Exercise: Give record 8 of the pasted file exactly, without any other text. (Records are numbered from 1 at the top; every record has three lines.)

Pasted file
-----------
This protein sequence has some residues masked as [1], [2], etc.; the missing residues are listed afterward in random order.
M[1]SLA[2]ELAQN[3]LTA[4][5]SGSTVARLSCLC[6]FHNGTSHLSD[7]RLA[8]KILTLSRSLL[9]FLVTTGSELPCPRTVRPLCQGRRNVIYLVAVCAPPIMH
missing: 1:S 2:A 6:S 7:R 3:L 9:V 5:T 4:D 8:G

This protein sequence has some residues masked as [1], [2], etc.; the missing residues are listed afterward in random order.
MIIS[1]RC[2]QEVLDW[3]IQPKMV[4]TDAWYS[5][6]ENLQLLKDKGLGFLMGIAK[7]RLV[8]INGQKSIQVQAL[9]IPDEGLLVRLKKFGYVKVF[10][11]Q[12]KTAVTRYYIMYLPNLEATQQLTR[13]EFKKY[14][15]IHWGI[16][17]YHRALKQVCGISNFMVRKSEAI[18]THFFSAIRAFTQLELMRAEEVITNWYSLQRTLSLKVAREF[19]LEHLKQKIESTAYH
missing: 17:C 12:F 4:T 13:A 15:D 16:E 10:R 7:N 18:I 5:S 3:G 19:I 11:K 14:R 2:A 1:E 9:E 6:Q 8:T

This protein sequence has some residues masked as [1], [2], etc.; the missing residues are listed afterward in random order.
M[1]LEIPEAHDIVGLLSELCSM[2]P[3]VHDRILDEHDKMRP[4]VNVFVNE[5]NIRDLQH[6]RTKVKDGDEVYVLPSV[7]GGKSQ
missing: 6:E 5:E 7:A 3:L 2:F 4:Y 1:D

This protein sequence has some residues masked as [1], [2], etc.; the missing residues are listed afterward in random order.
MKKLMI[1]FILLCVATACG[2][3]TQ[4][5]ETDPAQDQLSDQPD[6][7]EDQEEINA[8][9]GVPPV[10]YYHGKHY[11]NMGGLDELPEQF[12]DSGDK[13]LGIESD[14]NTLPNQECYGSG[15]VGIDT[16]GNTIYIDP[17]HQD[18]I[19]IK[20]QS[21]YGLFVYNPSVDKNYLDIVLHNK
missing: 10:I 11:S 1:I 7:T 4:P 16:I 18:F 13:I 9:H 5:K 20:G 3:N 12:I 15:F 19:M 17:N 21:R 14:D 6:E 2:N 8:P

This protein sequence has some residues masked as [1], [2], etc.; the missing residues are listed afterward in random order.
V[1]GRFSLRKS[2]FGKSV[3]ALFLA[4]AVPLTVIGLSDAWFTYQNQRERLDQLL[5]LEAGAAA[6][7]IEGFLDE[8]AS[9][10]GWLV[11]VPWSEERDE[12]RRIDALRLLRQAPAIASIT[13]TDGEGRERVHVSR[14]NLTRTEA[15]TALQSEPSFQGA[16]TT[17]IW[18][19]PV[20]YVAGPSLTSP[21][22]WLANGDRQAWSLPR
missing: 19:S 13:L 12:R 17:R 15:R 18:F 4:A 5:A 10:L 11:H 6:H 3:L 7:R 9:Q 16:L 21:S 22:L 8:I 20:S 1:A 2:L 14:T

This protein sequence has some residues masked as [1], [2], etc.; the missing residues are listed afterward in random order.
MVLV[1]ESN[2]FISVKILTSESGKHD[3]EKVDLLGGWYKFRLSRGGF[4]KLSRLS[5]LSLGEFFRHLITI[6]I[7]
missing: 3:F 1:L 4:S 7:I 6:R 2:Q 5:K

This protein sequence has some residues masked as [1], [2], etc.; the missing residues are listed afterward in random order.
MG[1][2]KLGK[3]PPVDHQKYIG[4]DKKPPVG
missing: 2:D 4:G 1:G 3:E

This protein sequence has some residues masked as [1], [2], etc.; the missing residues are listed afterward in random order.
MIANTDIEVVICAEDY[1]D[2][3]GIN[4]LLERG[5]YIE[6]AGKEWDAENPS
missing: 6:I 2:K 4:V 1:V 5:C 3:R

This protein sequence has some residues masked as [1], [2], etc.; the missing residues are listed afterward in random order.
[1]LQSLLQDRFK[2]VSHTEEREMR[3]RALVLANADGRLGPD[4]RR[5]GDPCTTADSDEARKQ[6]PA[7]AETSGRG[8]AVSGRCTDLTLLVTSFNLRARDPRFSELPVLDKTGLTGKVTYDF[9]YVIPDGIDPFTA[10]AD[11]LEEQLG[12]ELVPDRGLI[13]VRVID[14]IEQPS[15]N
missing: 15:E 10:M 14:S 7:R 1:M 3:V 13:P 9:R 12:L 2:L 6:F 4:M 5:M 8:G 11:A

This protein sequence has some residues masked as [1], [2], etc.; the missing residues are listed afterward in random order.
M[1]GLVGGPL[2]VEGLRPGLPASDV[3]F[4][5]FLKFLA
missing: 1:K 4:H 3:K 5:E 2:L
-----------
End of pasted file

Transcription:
This protein sequence has some residues masked as [1], [2], etc.; the missing residues are listed afterward in random order.
MIANTDIEVVICAEDY[1]D[2][3]GIN[4]LLERG[5]YIE[6]AGKEWDAENPS
missing: 6:I 2:K 4:V 1:V 5:C 3:R